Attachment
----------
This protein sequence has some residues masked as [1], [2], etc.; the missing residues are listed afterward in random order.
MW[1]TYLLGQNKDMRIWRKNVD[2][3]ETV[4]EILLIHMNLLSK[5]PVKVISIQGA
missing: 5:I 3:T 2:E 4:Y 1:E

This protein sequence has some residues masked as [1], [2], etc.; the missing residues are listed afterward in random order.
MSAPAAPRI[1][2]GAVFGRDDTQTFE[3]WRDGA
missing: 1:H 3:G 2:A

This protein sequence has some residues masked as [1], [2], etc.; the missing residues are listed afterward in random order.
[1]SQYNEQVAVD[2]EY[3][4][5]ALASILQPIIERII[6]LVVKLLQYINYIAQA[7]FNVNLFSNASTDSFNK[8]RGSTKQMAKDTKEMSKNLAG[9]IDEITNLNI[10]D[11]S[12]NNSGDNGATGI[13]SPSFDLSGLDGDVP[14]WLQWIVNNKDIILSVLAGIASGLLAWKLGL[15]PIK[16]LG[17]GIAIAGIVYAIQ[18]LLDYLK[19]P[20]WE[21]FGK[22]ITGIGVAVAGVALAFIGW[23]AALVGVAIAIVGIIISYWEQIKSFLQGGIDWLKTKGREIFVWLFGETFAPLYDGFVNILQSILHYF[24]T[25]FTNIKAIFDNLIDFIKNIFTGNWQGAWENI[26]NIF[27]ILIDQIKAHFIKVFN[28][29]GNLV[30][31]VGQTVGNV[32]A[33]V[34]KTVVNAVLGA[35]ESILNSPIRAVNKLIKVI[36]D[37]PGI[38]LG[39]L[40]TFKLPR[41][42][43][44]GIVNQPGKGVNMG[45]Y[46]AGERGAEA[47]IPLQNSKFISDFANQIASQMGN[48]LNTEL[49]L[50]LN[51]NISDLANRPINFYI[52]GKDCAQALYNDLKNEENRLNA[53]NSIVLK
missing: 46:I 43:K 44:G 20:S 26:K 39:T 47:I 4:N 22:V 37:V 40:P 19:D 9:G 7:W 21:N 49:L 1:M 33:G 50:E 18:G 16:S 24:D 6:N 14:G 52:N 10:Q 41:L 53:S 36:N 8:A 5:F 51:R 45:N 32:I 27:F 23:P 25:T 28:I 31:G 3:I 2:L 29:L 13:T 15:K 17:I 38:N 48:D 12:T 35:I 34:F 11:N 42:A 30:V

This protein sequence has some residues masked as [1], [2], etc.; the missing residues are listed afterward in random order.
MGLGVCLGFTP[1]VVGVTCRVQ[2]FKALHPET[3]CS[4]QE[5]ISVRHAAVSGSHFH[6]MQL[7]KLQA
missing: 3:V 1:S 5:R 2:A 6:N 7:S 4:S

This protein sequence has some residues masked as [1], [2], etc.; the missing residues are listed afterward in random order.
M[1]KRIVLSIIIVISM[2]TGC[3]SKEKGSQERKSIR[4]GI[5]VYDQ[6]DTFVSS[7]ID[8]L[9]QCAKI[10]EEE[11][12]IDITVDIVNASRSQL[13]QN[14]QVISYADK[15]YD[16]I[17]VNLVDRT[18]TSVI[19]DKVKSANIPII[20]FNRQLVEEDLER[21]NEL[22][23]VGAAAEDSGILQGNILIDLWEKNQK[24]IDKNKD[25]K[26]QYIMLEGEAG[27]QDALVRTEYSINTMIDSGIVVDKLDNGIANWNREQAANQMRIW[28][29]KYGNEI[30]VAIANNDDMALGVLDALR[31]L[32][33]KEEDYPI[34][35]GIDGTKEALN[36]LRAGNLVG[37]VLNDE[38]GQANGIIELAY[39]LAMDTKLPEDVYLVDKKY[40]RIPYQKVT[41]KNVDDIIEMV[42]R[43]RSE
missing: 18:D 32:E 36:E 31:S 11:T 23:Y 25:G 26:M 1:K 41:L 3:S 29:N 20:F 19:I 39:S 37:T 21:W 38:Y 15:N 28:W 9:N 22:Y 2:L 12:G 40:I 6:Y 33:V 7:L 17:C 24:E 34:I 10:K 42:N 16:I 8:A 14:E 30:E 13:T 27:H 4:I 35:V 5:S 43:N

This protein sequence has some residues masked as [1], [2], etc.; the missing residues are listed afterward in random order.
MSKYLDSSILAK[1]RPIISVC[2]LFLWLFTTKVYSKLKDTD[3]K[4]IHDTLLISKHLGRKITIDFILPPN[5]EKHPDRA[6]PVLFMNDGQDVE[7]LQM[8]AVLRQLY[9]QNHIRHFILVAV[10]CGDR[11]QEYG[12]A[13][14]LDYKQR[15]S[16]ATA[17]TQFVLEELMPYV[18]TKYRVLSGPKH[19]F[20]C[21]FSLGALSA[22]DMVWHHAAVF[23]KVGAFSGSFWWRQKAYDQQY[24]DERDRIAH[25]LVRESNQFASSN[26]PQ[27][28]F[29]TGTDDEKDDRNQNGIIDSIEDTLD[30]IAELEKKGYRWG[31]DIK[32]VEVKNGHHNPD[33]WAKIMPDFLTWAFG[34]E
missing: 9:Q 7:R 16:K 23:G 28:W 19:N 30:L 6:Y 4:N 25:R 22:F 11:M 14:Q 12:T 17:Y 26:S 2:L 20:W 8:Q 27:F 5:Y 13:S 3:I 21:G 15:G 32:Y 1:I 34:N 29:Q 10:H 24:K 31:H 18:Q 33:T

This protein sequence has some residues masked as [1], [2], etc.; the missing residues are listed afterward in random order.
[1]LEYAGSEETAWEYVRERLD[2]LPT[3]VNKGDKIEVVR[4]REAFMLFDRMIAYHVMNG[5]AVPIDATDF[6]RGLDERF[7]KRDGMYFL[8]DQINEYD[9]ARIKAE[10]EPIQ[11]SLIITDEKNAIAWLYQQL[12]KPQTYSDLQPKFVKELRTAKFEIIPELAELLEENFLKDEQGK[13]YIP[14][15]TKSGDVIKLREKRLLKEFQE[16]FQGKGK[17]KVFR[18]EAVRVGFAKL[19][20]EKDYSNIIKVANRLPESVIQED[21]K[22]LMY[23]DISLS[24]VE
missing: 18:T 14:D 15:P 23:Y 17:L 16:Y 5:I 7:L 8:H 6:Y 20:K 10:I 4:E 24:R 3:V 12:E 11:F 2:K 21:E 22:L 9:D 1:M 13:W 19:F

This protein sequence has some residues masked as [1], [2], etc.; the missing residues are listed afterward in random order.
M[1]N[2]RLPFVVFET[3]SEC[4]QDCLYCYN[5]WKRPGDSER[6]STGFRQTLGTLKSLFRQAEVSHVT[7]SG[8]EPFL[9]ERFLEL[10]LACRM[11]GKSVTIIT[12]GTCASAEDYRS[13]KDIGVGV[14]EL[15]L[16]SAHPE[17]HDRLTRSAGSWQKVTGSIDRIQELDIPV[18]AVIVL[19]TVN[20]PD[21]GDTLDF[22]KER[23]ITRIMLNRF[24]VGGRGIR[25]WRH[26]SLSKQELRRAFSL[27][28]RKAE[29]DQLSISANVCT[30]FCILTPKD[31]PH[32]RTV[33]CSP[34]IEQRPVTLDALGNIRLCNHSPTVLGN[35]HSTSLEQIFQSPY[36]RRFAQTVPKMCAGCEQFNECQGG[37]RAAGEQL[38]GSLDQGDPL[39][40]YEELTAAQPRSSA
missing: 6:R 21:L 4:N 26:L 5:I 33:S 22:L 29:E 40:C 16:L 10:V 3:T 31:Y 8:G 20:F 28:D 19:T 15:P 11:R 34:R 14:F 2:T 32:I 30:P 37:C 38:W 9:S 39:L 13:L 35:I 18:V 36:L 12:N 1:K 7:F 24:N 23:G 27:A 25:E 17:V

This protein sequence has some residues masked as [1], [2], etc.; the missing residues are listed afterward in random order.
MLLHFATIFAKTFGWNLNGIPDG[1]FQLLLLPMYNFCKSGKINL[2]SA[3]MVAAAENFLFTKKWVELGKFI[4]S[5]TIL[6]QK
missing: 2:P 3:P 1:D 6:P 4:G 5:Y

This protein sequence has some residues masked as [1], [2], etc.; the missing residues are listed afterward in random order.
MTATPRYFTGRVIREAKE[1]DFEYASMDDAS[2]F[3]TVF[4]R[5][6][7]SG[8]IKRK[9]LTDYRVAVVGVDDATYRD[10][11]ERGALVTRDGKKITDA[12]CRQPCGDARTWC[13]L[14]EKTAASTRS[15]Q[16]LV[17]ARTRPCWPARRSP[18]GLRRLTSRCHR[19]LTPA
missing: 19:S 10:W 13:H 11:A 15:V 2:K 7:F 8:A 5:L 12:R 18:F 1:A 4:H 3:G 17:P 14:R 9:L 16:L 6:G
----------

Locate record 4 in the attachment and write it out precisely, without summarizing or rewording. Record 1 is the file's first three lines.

This protein sequence has some residues masked as [1], [2], etc.; the missing residues are listed afterward in random order.
MGLGVCLGFTP[1]VVGVTCRVQ[2]FKALHPET[3]CS[4]QE[5]ISVRHAAVSGSHFH[6]MQL[7]KLQA
missing: 3:V 1:S 5:R 2:A 6:N 7:S 4:S